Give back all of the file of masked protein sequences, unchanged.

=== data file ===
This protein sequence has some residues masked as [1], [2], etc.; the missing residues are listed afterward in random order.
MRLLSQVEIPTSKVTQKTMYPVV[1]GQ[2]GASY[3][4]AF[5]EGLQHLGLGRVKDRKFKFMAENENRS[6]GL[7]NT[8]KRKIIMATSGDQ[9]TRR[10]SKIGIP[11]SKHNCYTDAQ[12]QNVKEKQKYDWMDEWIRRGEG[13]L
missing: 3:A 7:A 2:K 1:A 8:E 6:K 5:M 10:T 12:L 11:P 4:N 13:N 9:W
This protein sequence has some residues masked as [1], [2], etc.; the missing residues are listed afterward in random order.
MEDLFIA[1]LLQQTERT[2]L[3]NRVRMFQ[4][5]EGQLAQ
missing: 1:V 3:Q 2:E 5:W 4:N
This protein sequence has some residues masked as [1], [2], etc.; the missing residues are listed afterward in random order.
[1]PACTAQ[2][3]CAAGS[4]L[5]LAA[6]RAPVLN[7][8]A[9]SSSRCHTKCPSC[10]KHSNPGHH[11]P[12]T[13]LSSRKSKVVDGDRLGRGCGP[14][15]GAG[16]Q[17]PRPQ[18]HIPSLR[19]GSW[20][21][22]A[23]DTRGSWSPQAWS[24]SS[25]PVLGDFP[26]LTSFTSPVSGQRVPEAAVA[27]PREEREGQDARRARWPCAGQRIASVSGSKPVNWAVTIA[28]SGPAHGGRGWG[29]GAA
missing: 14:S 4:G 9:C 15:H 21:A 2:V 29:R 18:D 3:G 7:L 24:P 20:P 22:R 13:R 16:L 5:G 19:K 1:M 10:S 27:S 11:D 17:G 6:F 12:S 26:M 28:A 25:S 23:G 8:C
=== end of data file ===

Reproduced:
This protein sequence has some residues masked as [1], [2], etc.; the missing residues are listed afterward in random order.
MRLLSQVEIPTSKVTQKTMYPVV[1]GQ[2]GASY[3][4]AF[5]EGLQHLGLGRVKDRKFKFMAENENRS[6]GL[7]NT[8]KRKIIMATSGDQ[9]TRR[10]SKIGIP[11]SKHNCYTDAQ[12]QNVKEKQKYDWMDEWIRRGEG[13]L
missing: 3:A 7:A 2:K 1:A 8:E 6:K 5:M 10:T 12:L 11:P 4:N 13:N 9:W
This protein sequence has some residues masked as [1], [2], etc.; the missing residues are listed afterward in random order.
MEDLFIA[1]LLQQTERT[2]L[3]NRVRMFQ[4][5]EGQLAQ
missing: 1:V 3:Q 2:E 5:W 4:N
This protein sequence has some residues masked as [1], [2], etc.; the missing residues are listed afterward in random order.
[1]PACTAQ[2][3]CAAGS[4]L[5]LAA[6]RAPVLN[7][8]A[9]SSSRCHTKCPSC[10]KHSNPGHH[11]P[12]T[13]LSSRKSKVVDGDRLGRGCGP[14][15]GAG[16]Q[17]PRPQ[18]HIPSLR[19]GSW[20][21][22]A[23]DTRGSWSPQAWS[24]SS[25]PVLGDFP[26]LTSFTSPVSGQRVPEAAVA[27]PREEREGQDARRARWPCAGQRIASVSGSKPVNWAVTIA[28]SGPAHGGRGWG[29]GAA
missing: 14:S 4:G 9:C 15:H 21:A 2:V 29:R 18:D 3:G 7:L 24:P 20:P 22:R 13:R 16:L 5:G 19:K 1:M 10:S 27:S 11:D 17:G 6:F 12:S 26:M 28:A 25:S 23:G 8:C